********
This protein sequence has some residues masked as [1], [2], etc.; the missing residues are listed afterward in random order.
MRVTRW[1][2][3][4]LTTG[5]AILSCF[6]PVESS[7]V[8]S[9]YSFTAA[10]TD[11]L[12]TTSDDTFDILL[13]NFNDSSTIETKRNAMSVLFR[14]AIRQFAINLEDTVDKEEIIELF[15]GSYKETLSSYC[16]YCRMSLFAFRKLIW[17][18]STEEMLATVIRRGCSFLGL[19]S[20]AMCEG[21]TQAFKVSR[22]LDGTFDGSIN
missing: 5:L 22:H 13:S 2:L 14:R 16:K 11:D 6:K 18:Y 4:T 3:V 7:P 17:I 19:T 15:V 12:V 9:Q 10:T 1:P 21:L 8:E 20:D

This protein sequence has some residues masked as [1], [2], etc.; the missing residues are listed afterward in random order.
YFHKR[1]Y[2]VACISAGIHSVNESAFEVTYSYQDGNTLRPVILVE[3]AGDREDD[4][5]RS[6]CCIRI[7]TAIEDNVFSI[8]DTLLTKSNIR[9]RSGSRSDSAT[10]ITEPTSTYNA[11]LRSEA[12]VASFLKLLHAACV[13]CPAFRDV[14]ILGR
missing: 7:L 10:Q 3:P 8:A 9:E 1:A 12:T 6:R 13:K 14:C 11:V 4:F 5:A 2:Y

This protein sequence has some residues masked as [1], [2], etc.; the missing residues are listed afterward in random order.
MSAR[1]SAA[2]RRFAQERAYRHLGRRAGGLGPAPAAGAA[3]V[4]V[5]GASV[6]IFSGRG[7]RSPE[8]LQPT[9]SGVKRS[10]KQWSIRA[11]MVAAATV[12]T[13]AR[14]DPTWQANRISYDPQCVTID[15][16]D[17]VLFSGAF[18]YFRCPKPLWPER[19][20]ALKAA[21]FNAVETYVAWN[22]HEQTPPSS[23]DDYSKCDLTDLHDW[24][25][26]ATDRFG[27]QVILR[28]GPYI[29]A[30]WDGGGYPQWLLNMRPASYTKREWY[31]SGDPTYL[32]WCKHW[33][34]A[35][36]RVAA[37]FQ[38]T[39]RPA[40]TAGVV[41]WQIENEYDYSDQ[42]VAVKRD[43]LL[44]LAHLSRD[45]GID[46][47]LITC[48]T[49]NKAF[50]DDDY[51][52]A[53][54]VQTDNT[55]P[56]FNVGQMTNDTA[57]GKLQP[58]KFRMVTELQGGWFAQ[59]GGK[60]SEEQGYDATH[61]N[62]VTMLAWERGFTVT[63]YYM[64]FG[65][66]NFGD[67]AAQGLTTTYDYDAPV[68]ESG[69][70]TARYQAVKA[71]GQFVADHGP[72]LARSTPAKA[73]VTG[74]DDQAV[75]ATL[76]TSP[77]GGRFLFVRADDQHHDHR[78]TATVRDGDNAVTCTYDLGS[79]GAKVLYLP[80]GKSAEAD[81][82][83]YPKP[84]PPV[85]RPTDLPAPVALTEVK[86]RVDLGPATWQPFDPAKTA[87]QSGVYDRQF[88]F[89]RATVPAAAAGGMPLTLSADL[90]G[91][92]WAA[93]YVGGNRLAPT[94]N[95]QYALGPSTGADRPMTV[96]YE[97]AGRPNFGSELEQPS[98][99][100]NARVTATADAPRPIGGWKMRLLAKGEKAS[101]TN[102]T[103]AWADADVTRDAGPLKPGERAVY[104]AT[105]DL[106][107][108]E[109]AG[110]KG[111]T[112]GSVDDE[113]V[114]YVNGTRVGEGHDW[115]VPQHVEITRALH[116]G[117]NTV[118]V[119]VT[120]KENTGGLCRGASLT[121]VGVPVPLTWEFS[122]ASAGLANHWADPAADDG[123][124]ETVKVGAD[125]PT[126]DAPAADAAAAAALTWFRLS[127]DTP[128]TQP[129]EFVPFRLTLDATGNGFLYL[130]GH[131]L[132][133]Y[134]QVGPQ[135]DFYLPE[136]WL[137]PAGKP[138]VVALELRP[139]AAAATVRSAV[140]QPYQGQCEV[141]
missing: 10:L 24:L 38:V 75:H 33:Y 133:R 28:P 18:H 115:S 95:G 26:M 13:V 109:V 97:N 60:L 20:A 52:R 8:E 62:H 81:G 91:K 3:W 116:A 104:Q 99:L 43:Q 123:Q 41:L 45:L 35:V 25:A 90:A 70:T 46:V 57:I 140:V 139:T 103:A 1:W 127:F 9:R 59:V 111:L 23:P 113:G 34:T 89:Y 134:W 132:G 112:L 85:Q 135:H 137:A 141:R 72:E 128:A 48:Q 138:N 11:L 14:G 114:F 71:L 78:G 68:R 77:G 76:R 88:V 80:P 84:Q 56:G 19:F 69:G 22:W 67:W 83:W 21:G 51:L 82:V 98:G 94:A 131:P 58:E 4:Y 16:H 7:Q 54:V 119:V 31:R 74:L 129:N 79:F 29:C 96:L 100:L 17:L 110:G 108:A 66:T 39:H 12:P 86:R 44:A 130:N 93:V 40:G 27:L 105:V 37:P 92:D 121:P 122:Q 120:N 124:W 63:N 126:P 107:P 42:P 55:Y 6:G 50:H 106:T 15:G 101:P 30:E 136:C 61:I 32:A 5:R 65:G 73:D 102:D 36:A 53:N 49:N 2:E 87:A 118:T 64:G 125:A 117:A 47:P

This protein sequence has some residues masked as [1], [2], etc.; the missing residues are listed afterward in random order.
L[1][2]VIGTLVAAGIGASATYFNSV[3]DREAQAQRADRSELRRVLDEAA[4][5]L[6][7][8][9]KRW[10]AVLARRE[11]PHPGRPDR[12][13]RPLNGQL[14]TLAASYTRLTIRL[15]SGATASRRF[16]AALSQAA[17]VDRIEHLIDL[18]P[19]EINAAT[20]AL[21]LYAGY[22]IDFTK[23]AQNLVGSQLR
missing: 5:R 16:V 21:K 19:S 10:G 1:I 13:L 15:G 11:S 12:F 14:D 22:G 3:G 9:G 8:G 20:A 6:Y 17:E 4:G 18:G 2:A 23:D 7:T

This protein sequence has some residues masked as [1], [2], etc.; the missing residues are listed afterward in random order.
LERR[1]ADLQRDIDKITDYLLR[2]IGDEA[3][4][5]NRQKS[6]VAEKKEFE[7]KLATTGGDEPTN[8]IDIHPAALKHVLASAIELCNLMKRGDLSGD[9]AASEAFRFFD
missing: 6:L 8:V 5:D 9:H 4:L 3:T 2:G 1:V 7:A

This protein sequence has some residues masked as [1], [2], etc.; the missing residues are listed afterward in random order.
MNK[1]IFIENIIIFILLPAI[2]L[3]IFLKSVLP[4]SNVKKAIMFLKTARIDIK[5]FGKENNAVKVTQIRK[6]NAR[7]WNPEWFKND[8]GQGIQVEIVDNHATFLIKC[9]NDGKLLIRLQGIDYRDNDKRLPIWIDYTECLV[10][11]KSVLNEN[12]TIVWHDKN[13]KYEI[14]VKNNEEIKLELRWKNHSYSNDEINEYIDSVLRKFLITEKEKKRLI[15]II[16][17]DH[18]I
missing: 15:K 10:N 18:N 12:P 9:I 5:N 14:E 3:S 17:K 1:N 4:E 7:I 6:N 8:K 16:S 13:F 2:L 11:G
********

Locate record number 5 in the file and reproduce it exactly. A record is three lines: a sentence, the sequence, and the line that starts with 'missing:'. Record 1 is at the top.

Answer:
This protein sequence has some residues masked as [1], [2], etc.; the missing residues are listed afterward in random order.
LERR[1]ADLQRDIDKITDYLLR[2]IGDEA[3][4][5]NRQKS[6]VAEKKEFE[7]KLATTGGDEPTN[8]IDIHPAALKHVLASAIELCNLMKRGDLSGD[9]AASEAFRFFD
missing: 6:L 8:V 5:D 9:H 4:L 3:T 2:G 1:V 7:A